At the start of 2019, the 27-year AgCredit veteran Patrick Zeka assumed the role of Chief Executive Officer for Oklahoma AgCredit, succeeding Butch McComas. Earlier this week, Zeka sat down with Radio Oklahoma Ag Network Farm Director Ron Hays to discuss the current health of the member-owned cooperative as well as the agricultural industry here in the state. Since taking up the mantle, Zeka remarked that despite this lean period in the ag industry, the members of the Oklahoma AgCredit have been fortunate enough to stay within a relatively positive position from a credit perspective. You can listen to Zeka explain that more in depth by clicking or tapping the LISTEN BAR below at the bottom of the page to hear his complete conversation with Hays.

“You never know… you’re always just one or two crop failures from problems, but so far things worked out really well,” Zeka said, commenting from a lender’s perspective on the industry. “Up until probably three months ago, we were all surprised at how well our portfolio was holding up. It just seems in the last couple months, though, we’ve had some people come in that are finally to their last dollar and needing some help.”

Zeka says the further west you go, the more challenging things have become. Back east, he says there is more off-farm employment and producers there are not having the same problems being seen on more traditional operations. The comparisons are further telling when you compare the livestock and cropping segments.

“We continue to see breakeven to nice profits on the cattle side. But if you’re growing soybeans, or corn or wheat,” he said, “they’re struggling out there to breakeven.”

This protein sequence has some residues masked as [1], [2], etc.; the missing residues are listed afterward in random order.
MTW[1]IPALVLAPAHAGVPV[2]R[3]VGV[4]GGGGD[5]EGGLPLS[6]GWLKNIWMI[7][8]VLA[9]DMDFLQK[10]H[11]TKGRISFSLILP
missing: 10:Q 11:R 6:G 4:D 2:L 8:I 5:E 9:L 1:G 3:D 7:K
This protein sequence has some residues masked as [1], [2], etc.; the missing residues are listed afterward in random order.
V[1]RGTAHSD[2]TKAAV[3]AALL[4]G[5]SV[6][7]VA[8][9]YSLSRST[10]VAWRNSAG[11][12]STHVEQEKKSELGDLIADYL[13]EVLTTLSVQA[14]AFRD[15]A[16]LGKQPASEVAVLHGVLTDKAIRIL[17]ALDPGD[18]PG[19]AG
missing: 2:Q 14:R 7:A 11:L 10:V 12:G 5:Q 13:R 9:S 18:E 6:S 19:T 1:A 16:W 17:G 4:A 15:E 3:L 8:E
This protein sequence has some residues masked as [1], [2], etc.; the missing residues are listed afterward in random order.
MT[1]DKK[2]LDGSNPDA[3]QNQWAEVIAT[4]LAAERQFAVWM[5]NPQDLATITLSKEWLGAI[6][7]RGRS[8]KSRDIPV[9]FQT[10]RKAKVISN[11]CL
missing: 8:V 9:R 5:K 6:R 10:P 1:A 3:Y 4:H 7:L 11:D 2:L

In doing its part to help stakeholders during these tough times, Zeka says the Oklahoma AgCredit Board of Directors elected to increase its patronage back to members. Last year, the board distributed $5 million in payouts. In 2019, Zeka says that amount was raised to $6 million. In fact, payments from that are scheduled to begin today April 3rd and continue over the next two weeks.

In addition, Zeka encourages producers to continue to lean on Oklahoma AgCredit, but admits that as a lender it is important to be mindful of what sound partnerships consist of. His advice for interested farmers, when it comes to presenting oneself as a viable candidate, can be boiled down to one thing.

“One word – communication,” Zeka remarked. “What we tell our customers is if you’re going to have problems, get to us early. Let’s not wait until things get past a certain point of no return. That way it gives us enough time to work out a plan that can help them retain profitability and continue financing going forward.”

With assets exceeding $1.34 billion and a portfolio in excess of 6,300 loans, Oklahoma AgCredit is the largest Farm Credit association in the state. Headquartered in Broken Arrow, Oklahoma AgCredit has 17 full-time lending offices and a number of weekly contact points to provide loans for farm and ranch land, country homes, livestock, equipment and operating costs.

Source: Oklahoma Farm Report